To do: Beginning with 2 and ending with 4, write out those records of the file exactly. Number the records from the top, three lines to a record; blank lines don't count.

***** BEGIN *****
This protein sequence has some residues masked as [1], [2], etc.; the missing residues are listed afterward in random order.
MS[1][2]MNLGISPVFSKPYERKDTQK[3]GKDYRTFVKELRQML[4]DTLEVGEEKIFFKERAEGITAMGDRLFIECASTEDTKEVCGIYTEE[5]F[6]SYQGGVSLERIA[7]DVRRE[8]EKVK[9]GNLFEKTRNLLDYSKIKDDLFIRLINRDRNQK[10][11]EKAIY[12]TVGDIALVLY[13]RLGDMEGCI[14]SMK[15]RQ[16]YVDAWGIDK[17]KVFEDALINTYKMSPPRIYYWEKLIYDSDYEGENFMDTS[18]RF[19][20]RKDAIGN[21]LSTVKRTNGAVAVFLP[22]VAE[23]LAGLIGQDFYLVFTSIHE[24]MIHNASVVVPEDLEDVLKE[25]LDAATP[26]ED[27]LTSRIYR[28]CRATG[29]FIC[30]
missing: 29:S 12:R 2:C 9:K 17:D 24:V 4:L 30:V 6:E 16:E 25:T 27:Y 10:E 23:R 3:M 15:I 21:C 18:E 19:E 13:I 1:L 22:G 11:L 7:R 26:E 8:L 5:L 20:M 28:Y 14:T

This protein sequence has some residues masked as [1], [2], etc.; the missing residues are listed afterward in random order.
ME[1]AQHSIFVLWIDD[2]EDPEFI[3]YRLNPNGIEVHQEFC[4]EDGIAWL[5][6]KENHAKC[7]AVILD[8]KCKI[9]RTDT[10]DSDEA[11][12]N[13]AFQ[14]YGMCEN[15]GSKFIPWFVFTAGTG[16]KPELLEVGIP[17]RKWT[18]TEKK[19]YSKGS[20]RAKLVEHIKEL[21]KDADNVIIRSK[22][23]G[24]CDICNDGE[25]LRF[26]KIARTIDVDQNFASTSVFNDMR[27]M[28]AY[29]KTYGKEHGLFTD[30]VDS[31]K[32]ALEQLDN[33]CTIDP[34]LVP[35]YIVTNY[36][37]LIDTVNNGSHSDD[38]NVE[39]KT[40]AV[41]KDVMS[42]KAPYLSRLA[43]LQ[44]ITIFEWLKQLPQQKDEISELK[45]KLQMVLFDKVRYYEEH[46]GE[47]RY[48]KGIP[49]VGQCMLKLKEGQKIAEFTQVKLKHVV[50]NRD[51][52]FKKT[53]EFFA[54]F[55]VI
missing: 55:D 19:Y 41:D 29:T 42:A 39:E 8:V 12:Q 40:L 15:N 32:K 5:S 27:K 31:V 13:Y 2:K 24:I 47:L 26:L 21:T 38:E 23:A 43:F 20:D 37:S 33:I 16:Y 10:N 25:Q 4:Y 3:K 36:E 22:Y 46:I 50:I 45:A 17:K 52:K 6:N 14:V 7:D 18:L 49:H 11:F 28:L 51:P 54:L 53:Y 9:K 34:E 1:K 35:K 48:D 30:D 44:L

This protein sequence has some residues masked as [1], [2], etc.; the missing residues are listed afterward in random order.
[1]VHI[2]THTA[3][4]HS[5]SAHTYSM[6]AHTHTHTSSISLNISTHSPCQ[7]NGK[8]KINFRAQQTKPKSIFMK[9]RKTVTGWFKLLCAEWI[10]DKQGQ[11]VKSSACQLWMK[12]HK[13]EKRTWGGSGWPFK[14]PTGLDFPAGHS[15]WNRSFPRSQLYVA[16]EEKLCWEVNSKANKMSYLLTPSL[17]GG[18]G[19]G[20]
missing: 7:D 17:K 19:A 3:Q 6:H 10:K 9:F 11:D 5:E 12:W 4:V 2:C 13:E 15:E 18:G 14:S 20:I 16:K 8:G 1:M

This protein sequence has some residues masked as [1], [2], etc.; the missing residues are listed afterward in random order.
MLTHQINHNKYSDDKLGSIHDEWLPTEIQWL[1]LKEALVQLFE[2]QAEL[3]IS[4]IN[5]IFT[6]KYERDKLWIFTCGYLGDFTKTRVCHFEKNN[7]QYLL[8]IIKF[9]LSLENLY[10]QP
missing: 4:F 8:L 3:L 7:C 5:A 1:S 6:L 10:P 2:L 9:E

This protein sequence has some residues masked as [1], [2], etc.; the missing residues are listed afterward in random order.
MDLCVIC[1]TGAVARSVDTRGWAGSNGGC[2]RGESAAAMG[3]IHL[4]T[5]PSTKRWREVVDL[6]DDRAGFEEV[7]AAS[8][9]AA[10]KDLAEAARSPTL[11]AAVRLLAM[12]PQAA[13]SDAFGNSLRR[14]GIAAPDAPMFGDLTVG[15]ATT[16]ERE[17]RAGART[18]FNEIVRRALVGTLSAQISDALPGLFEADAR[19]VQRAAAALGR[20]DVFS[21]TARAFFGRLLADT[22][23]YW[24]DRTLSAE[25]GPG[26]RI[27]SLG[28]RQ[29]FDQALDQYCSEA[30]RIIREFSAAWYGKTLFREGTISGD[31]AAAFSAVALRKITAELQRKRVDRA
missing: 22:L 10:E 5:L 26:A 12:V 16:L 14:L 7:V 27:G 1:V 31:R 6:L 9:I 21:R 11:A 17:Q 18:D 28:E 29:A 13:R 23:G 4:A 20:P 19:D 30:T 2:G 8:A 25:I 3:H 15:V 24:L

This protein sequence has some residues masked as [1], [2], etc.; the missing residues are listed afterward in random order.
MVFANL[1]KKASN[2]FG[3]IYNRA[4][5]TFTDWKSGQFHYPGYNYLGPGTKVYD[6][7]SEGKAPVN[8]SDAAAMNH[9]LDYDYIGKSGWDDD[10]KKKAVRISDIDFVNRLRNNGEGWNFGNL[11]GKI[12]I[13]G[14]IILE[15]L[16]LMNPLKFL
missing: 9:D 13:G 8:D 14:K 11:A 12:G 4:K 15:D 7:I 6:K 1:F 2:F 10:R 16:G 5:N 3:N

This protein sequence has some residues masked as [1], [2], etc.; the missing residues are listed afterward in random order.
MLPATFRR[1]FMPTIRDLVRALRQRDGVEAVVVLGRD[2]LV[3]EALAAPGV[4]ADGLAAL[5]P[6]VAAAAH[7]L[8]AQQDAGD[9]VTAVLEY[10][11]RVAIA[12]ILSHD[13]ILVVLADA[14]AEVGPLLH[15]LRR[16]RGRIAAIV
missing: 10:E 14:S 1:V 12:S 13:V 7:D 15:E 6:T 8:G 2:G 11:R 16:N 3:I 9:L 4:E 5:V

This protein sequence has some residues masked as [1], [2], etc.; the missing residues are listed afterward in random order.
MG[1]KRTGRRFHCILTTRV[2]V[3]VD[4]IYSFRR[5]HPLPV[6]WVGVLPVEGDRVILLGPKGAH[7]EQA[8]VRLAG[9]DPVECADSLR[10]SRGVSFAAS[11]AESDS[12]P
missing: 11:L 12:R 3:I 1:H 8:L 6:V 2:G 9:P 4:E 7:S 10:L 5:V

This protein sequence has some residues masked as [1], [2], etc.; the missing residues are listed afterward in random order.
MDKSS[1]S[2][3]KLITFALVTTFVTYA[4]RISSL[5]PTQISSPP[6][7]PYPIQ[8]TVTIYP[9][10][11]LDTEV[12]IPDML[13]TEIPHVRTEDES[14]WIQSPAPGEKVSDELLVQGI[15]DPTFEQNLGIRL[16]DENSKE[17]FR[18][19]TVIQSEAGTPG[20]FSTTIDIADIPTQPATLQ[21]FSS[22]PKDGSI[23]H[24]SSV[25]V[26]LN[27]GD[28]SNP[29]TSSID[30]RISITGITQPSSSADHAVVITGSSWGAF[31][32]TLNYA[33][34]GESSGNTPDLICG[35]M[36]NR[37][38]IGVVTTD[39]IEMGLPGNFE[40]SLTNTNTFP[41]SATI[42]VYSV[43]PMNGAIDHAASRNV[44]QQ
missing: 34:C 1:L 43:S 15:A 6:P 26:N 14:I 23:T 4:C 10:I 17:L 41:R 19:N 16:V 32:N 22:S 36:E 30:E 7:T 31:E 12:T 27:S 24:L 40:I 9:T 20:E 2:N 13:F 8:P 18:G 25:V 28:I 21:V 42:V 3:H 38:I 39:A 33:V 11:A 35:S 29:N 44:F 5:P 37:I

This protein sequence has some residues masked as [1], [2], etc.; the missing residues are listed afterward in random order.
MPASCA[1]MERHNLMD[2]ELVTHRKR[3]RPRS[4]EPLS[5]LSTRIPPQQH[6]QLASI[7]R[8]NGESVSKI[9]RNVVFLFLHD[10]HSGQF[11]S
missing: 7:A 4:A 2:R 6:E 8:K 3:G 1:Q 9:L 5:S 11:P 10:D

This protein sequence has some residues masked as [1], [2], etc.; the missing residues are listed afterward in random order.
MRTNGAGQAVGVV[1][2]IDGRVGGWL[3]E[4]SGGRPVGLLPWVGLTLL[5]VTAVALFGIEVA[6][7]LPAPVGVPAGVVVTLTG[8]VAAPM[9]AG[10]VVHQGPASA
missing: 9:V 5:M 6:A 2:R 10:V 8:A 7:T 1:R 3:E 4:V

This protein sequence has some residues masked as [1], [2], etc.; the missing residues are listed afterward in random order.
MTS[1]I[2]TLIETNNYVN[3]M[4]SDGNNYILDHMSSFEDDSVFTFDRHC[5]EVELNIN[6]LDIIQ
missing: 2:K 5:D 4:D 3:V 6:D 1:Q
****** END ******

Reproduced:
This protein sequence has some residues masked as [1], [2], etc.; the missing residues are listed afterward in random order.
ME[1]AQHSIFVLWIDD[2]EDPEFI[3]YRLNPNGIEVHQEFC[4]EDGIAWL[5][6]KENHAKC[7]AVILD[8]KCKI[9]RTDT[10]DSDEA[11][12]N[13]AFQ[14]YGMCEN[15]GSKFIPWFVFTAGTG[16]KPELLEVGIP[17]RKWT[18]TEKK[19]YSKGS[20]RAKLVEHIKEL[21]KDADNVIIRSK[22][23]G[24]CDICNDGE[25]LRF[26]KIARTIDVDQNFASTSVFNDMR[27]M[28]AY[29]KTYGKEHGLFTD[30]VDS[31]K[32]ALEQLDN[33]CTIDP[34]LVP[35]YIVTNY[36][37]LIDTVNNGSHSDD[38]NVE[39]KT[40]AV[41]KDVMS[42]KAPYLSRLA[43]LQ[44]ITIFEWLKQLPQQKDEISELK[45]KLQMVLFDKVRYYEEH[46]GE[47]RY[48]KGIP[49]VGQCMLKLKEGQKIAEFTQVKLKHVV[50]NRD[51][52]FKKT[53]EFFA[54]F[55]VI
missing: 55:D 19:Y 41:D 29:T 42:A 39:E 8:V 12:Q 40:L 15:N 32:K 5:S 27:K 31:V 13:Y 2:K 24:I 47:L 26:L 21:T 38:E 23:A 43:F 20:D 37:S 33:I 16:Y 10:N 25:Q 4:Y 3:K 36:E 22:Y 46:I 50:I 45:A 17:K 52:K 6:N 14:V 7:D 18:L 49:H 11:F 28:L 51:P 54:L 53:Y 9:K 34:E 1:K 35:K 48:D 30:D 44:L

This protein sequence has some residues masked as [1], [2], etc.; the missing residues are listed afterward in random order.
[1]VHI[2]THTA[3][4]HS[5]SAHTYSM[6]AHTHTHTSSISLNISTHSPCQ[7]NGK[8]KINFRAQQTKPKSIFMK[9]RKTVTGWFKLLCAEWI[10]DKQGQ[11]VKSSACQLWMK[12]HK[13]EKRTWGGSGWPFK[14]PTGLDFPAGHS[15]WNRSFPRSQLYVA[16]EEKLCWEVNSKANKMSYLLTPSL[17]GG[18]G[19]G[20]
missing: 7:D 17:K 19:A 3:Q 6:H 10:K 9:F 11:D 5:E 12:W 4:V 2:C 13:E 15:E 18:G 14:S 20:I 16:K 8:G 1:M

This protein sequence has some residues masked as [1], [2], etc.; the missing residues are listed afterward in random order.
MLTHQINHNKYSDDKLGSIHDEWLPTEIQWL[1]LKEALVQLFE[2]QAEL[3]IS[4]IN[5]IFT[6]KYERDKLWIFTCGYLGDFTKTRVCHFEKNN[7]QYLL[8]IIKF[9]LSLENLY[10]QP
missing: 4:F 8:L 3:L 7:C 5:A 1:S 6:L 10:P 2:L 9:E